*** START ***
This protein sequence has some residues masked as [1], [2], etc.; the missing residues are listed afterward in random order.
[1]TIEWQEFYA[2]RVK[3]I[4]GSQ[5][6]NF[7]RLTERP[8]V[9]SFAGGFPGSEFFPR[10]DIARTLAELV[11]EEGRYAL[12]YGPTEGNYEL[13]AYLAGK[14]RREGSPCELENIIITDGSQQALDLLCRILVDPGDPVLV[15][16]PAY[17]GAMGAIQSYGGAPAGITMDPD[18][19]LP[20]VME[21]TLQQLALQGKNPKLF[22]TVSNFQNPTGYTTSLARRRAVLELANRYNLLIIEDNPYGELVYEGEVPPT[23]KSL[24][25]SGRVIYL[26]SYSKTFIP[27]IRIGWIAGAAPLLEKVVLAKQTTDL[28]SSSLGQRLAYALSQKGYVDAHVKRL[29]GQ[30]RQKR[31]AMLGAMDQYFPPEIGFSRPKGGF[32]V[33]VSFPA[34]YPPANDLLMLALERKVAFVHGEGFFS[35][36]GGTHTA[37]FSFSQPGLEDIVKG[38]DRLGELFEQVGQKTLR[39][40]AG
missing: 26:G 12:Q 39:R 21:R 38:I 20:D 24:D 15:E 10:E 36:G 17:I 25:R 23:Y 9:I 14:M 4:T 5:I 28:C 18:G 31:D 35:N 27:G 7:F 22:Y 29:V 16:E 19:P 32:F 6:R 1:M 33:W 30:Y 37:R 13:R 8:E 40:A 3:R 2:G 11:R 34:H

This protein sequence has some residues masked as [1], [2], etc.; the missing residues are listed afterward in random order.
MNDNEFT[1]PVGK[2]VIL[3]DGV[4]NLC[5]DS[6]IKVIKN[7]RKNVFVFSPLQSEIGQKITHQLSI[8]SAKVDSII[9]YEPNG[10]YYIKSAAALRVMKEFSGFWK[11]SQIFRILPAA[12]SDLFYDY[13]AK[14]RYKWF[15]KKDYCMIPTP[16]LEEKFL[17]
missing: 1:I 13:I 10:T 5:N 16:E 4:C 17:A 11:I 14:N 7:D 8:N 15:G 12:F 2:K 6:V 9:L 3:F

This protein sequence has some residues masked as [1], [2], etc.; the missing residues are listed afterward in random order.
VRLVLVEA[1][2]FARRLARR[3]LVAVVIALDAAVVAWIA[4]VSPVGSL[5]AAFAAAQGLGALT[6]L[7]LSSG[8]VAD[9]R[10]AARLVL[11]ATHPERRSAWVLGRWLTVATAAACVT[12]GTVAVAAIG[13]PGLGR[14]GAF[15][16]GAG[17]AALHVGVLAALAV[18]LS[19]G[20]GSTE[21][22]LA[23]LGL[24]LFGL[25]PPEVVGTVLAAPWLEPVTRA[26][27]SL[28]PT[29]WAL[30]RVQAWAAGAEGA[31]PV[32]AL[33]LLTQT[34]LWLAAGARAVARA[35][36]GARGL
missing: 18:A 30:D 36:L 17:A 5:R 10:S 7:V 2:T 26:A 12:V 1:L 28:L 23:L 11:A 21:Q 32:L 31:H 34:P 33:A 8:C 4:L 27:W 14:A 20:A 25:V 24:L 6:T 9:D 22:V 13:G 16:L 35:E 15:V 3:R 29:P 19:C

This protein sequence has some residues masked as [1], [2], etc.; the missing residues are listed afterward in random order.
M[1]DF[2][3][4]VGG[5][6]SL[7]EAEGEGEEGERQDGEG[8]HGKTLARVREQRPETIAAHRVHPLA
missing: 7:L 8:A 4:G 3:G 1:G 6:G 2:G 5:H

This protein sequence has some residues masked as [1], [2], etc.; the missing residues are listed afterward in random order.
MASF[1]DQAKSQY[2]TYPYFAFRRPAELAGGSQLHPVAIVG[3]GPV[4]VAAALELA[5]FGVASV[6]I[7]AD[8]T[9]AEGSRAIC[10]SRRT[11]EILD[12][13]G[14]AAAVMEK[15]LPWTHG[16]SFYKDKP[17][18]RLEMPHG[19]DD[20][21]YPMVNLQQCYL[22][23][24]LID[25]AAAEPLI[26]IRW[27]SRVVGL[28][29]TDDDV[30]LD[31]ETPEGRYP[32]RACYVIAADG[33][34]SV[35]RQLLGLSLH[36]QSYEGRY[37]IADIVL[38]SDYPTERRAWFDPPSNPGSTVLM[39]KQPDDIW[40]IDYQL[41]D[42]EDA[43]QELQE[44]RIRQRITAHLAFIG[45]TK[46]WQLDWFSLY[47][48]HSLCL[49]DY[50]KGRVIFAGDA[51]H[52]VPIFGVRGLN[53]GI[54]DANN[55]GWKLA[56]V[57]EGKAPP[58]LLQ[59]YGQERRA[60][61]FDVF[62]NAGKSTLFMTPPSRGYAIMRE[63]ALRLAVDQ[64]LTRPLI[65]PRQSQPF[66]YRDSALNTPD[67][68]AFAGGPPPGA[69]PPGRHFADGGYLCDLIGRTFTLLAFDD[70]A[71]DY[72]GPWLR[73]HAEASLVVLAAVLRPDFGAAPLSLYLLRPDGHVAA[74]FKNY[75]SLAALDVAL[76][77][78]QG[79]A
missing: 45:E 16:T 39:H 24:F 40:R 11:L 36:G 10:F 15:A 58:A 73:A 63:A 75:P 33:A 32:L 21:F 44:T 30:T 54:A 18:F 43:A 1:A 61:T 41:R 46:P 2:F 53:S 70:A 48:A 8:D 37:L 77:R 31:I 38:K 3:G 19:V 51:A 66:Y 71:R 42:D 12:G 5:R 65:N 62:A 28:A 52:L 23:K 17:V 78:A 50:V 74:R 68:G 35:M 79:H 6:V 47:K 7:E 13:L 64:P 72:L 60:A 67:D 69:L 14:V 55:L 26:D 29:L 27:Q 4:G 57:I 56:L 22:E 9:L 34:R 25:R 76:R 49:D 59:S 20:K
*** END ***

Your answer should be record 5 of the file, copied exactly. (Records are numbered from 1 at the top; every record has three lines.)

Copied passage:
This protein sequence has some residues masked as [1], [2], etc.; the missing residues are listed afterward in random order.
MASF[1]DQAKSQY[2]TYPYFAFRRPAELAGGSQLHPVAIVG[3]GPV[4]VAAALELA[5]FGVASV[6]I[7]AD[8]T[9]AEGSRAIC[10]SRRT[11]EILD[12][13]G[14]AAAVMEK[15]LPWTHG[16]SFYKDKP[17][18]RLEMPHG[19]DD[20][21]YPMVNLQQCYL[22][23][24]LID[25]AAAEPLI[26]IRW[27]SRVVGL[28][29]TDDDV[30]LD[31]ETPEGRYP[32]RACYVIAADG[33][34]SV[35]RQLLGLSLH[36]QSYEGRY[37]IADIVL[38]SDYPTERRAWFDPPSNPGSTVLM[39]KQPDDIW[40]IDYQL[41]D[42]EDA[43]QELQE[44]RIRQRITAHLAFIG[45]TK[46]WQLDWFSLY[47][48]HSLCL[49]DY[50]KGRVIFAGDA[51]H[52]VPIFGVRGLN[53]GI[54]DANN[55]GWKLA[56]V[57]EGKAPP[58]LLQ[59]YGQERRA[60][61]FDVF[62]NAGKSTLFMTPPSRGYAIMRE[63]ALRLAVDQ[64]LTRPLI[65]PRQSQPF[66]YRDSALNTPD[67][68]AFAGGPPPGA[69]PPGRHFADGGYLCDLIGRTFTLLAFDD[70]A[71]DY[72]GPWLR[73]HAEASLVVLAAVLRPDFGAAPLSLYLLRPDGHVAA[74]FKNY[75]SLAALDVAL[76][77][78]QG[79]A
missing: 45:E 16:T 39:H 24:F 40:R 11:L 36:G 10:F 15:A 58:A 73:A 63:A 75:P 33:A 32:L 21:F 44:T 30:T 54:A 18:F 43:A 1:A 61:T 41:R 46:P 2:F 53:S 70:A 48:A 8:D 37:L 77:R 31:I 38:K 3:G 19:V 51:A 66:Y 71:R 42:D 12:G 5:R 65:N 62:A 28:A 52:L 23:K 17:V 78:A 50:V 74:R 68:G 35:M 79:H 6:V 47:K 7:E 13:L 64:P 72:L 60:A 67:D 69:L 14:V 55:L 26:D 29:L 27:Q 4:G 57:I 56:L 22:E 9:L 34:R 25:R 76:R 49:D 59:S 20:K